The US Supreme Court will hear arguments on March 26 and 27 on the sensitive topic of gay marriage, one of the thorniest social disputes in modern America.
Same-sex marriage is currently barred by a federal law, yet legal in nine states and the capital, Washington.
The court’s announcement last month that it would take up the issue received cheers from opponents and advocates of the practice alike, who said a ruling by the justices could help settle the topic.
In announcing its schedule Monday, the court said it would take up the question of California’s ban on same-sex unions first, on March 26, and then the next day hear challenges to a federal law denying benefits to same-sex couples.
The court is expected to hand down its ruling in June.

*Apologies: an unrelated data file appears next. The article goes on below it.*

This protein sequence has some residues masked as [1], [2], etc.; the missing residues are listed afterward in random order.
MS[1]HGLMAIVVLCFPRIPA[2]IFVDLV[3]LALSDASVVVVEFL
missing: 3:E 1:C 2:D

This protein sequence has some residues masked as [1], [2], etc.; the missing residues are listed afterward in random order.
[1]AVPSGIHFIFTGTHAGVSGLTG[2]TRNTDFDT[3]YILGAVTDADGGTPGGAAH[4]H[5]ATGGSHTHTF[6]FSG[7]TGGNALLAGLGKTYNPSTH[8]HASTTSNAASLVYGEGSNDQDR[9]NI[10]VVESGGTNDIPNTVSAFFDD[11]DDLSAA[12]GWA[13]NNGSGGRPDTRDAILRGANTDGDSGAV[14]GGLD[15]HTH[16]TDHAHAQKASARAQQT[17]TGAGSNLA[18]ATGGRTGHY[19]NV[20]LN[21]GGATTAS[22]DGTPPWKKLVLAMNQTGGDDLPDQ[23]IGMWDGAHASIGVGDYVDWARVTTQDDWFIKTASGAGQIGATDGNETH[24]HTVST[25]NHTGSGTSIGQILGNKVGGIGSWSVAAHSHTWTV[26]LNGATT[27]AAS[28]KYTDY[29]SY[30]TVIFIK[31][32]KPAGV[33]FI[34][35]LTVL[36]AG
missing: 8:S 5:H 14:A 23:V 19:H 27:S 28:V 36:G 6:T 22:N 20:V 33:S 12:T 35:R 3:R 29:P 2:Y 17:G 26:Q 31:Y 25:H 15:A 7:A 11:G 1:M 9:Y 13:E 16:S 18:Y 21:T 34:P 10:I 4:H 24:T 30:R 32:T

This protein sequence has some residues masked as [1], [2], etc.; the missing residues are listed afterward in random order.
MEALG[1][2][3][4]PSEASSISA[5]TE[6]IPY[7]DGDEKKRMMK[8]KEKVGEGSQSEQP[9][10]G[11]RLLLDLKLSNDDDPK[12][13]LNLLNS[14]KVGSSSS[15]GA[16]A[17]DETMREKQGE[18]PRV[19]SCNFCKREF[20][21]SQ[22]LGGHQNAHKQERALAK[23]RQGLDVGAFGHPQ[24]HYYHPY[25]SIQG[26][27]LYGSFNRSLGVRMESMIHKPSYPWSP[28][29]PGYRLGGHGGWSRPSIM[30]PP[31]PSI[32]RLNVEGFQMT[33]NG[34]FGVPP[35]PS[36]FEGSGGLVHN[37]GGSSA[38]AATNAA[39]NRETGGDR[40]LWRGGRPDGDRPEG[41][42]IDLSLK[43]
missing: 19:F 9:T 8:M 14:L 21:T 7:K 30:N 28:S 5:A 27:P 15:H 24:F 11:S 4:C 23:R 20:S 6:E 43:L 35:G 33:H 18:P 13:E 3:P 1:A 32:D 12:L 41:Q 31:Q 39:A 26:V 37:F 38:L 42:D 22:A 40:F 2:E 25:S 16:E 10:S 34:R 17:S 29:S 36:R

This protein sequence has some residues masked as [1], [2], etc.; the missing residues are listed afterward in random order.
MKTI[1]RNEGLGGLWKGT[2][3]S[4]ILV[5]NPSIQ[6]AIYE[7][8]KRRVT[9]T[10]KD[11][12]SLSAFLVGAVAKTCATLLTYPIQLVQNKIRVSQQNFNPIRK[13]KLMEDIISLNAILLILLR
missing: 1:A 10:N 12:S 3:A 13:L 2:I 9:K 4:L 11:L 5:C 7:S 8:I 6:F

The country’s highest court set aside an hour for each case, but observers believe that the hearings could well last much longer, because President Barack Obama’s administration as well as a group of elected Republicans have each been called to give their opinions.
On March 26, the Supreme Court will consider whether the 14th amendment to the US Constitution, which requires states to provide equal protection under the law to all people, would bar California from defining marriage in its own constitution as “between one man and one woman.”